With health and safety (including ‘duty of care’) and environmental regulations to contend with – apart from the traditional and somewhat mundane tasks of selecting and acquiring vehicles, organising repairs and maintenance, and arranging for used vehicle disposal – fleet managers have now become an integral part of corporate governance. The penalties for falling foul of that governance will become even more punitive when the Corporate Manslaughter Bill reaches the statute book in around 12 months’ time.
Employers who fail to provide a written road safety policy, to implement road safety procedures including risk assessment, or to arrange for their employees to receive appropriate driver training and supervision will lay themselves open to fines and even imprisonment in the event of an employee being involved in a serious traffic accident while on company business.
Susan McDonald, fleet manager at communications company ntl, described work-related driver safety as “quite terrifying”. Critically, a fleet manager can’t merely ‘outsource’ duty of care. He or she is still responsible even if the fleet is managed by an outside agency, such as a specialist leasing group, and also if employees are using their own or rented vehicles.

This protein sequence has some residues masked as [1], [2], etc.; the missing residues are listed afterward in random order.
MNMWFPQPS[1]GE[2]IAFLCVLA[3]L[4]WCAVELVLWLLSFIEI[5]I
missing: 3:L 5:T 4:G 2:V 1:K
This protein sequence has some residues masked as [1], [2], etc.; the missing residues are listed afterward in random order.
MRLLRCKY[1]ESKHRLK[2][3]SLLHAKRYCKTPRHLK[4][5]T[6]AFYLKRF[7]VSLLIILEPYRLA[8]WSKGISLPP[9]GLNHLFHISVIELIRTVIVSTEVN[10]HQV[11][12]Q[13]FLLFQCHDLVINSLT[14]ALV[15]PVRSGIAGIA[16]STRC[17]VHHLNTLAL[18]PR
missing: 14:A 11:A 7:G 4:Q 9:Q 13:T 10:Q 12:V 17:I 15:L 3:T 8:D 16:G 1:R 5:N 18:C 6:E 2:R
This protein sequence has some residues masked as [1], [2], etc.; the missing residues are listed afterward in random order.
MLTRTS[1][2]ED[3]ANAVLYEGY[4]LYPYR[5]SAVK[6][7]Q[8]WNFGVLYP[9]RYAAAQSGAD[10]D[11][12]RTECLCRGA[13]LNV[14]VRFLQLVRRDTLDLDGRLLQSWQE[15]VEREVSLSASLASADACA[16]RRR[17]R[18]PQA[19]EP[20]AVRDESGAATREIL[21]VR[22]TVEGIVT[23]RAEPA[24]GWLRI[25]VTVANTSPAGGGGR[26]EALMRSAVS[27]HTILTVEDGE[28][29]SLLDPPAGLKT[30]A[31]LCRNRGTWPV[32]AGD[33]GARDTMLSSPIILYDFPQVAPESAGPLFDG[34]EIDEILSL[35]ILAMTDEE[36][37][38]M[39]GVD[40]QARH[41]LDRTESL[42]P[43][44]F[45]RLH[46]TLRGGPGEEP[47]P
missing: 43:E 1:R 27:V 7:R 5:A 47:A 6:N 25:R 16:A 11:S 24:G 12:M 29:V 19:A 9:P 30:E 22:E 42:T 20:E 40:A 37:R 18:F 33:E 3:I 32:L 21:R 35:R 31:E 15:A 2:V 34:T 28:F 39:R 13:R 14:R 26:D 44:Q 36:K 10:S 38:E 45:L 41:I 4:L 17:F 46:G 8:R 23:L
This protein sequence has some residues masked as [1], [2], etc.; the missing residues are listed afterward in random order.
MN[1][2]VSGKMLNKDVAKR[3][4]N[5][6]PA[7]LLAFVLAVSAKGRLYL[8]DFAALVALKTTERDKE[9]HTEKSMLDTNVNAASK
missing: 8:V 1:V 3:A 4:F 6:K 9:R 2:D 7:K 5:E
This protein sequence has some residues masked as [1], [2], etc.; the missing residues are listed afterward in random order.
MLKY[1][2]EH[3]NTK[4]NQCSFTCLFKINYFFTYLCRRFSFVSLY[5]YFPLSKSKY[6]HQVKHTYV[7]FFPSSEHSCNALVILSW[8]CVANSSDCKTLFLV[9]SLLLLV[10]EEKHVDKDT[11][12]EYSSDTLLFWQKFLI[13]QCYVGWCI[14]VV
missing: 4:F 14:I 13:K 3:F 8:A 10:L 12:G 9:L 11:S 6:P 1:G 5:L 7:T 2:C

At present, there is conflicting evidence over the impact of duty of care on the size and composition of fleets and their operation. Within the trade there are indications that some employees who took advantage of the ‘cash-for-car’ option are migrating back to a company-supplied vehicle. Receiving money in lieu of a company car seemed attractive at the time but it is clear that many private users miscalculated the true cost of operating a vehicle. Meanwhile, from an employer’s standpoint, the realisation that ultimate responsibility for road safety cannot be passed to a third party has made the retention of an in-house fleet all the more attractive due to the ability to establish better control over driver behaviour and vehicle maintenance and condition.